South Dakota's legislature can write a bill that would adopt legislation similar to Minnesota's medical cannabis law but worthy of Federal Drug Administration scrutiny where real medicine could be sold by pharmacies.
When it comes to medical marijuana, Kansas may end up looking more like Ohio than Missouri — with edibles and topicals only, no smoking. Sedgwick County Sheriff Jeff Easter, who testified against loosening regulations around the drug last week, said the committee’s recommendations don’t address one of law enforcement officers’ main concerns — the lack of federal regulation of medical marijuana. “Let's get the FDA involved,” he said. “Let's get this stuff tested.” [Kansas City University Radio]
Every ag product, meats both wild and domestic not grown organically in South Dakota is contaminated with neonicotinoids, glyphosate, dicamba, DDT, mercury, lead, cadmium, PFOs, E. coli, Shigella and Legionella. Industrial cannabis (hemp) grown in the state would be no different. CBD products being sold in South Dakota and other states are little different from raw milk, preserves, pies or juices that are often tainted with hormones, pesticides and worse but sold at farmers markets anyway. Giving the products as gifts is one thing but selling untested product especially through interstate commerce is completely different.

Contaminated dietary supplements, vapes, ointments and edibles are unacceptable in a country with a long history of snake oil salesmen. Cannabis is a safe, effective palliative but black market cannabis not tested or subject to regulation makes America and South Dakota less safe. Legalization, state inspections and regulation of a product that so many people enjoy is reasonable public policy that would align with our life safety goals.

Even in New Mexico the absence of markets is the biggest obstacle for industrial cannabis growers. It costs at least $50,000 to plant 20 acres of genetically engineered CBD-rich hemp. South Dakota's grain harvest is being delayed due to horrible soil conditions driven by climate catastrophes so imagine how much money industrial cannabis producers would be losing after planting that experimental crop.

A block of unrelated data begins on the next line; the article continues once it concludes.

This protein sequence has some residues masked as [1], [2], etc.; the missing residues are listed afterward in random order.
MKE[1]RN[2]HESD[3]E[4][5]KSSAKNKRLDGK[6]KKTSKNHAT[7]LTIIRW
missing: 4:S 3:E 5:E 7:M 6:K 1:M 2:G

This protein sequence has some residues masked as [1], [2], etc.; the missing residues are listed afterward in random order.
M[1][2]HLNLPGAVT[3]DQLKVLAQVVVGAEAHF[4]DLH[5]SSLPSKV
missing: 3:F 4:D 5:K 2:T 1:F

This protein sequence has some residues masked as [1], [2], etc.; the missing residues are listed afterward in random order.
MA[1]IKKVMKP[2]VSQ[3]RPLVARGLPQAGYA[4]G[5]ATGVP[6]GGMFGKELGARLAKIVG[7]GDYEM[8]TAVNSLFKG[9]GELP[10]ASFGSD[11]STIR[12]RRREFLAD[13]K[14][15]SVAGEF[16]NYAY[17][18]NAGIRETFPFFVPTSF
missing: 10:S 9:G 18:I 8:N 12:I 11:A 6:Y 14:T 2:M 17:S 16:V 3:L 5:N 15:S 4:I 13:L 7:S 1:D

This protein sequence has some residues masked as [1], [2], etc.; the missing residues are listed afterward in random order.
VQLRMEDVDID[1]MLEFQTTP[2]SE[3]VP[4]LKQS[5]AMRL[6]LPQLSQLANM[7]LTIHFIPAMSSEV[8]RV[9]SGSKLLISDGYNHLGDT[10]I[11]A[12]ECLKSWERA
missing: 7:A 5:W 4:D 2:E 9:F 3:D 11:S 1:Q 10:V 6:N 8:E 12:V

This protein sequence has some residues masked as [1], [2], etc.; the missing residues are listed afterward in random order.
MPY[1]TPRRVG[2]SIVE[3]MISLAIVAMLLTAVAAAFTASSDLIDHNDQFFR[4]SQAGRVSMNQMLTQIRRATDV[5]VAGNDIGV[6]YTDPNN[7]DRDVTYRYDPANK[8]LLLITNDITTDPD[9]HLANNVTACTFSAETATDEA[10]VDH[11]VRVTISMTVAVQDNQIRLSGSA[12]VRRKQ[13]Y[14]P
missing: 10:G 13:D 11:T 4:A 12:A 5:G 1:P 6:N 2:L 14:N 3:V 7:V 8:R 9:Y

Wednesday, October 30, 2019

Spearditch hatchery still struggling with self-reliance

For at least two decades South Dakota's Republican congressional delegations have been obstructing attempts by the US Fish and Wildlife Service to streamline the agency as it weans support from a hatchery notorious for introducing invasive species to Black Hills watersheds and into the waters of the United States. These clowns won't support combating bulging jails and prisons but will wholeheartedly jump on the bandwagon to save a Spearditch tourist trap in a town where a Democrat could win a legislative seat.

It's hard to imagine the Service continuing to support the release of hybrid and non-native trout by South Dakota's Department of Game, Fish & Plunder when native species are being threatened in the Missouri River basin. Finescale dace was the only fish identified in Black Hills streams by the Custer Expedition in 1874 but the creek chub and white sucker are also native. Rainbow trout have recently been released into Lake Sharpe but the USFWS should block introduction of these fish into any part of the system.

This NPR story verbalizes the decision of one progressive to flee a town once touted as western South Dakota's destination of choice after fourteen years raising two children who escaped hours after their own high school graduations in 1991 and in 1995 for the University of Wyoming. It was good, too. Our meticulously preserved 1902 Furois-built arts and crafts on Canyon Street was adjacent to Spearditch's magical city park.

But today Spearditch has become a scary little town. Recall Mary Garrigan's piece in the Rapid City Journal that the stupid little hamlet wants to erect a Ceement Jaysus:
Rand Williams, a Spearfish real estate entrepreneur, said he is envisioning a multimillion-dollar statue along the lines of Rio de Janeiro's Christ the Redeemer, a 125-foot tall statue that draws tourists to the Brazilan city, that would sit on a two-acre parcel of city land.
Williams is a slum lord who rents to earth haters like John Dale. Dale joins fellow egomaniacs Sam Kephart, Gary Coe and others who have parachuted into Lawrence County expecting to change the good ole boy network Rand Williams actually helped to create. The 2016 Crow Peak Fire affected mostly Republican landowners who built in the wildland urban interface and begged the feds to protect their properties.

The resultant soaring median age of the retirees seeking deliverance from the cultural diversities thriving in Colorado, California, Minnesota, even Arizona and Oregon drives the exploitation of South Dakota's regressive tax structure and reinforces the racially insulated Nazi enclave that Spearditch is today. Harley owners, some of whom have ties to clubs with nefarious pasts and many of them pre-1970s graduates of Spearditch High School, cruise the streets in summer and then recuse themselves from the brutal Lawrence County winters for warmer white compounds in Sedona or Mesa. Often, there are elderly parents in one of the ubiquitous long-term care facilities and cemeteries.

Kristi Noem and her other white meat supporters purport to be small-government conservatives but they're really just helping themselves instead of finding a way for communities to finance rearing for private ponds and begging the feds for more moral hazard money while pretending to be self-reliant.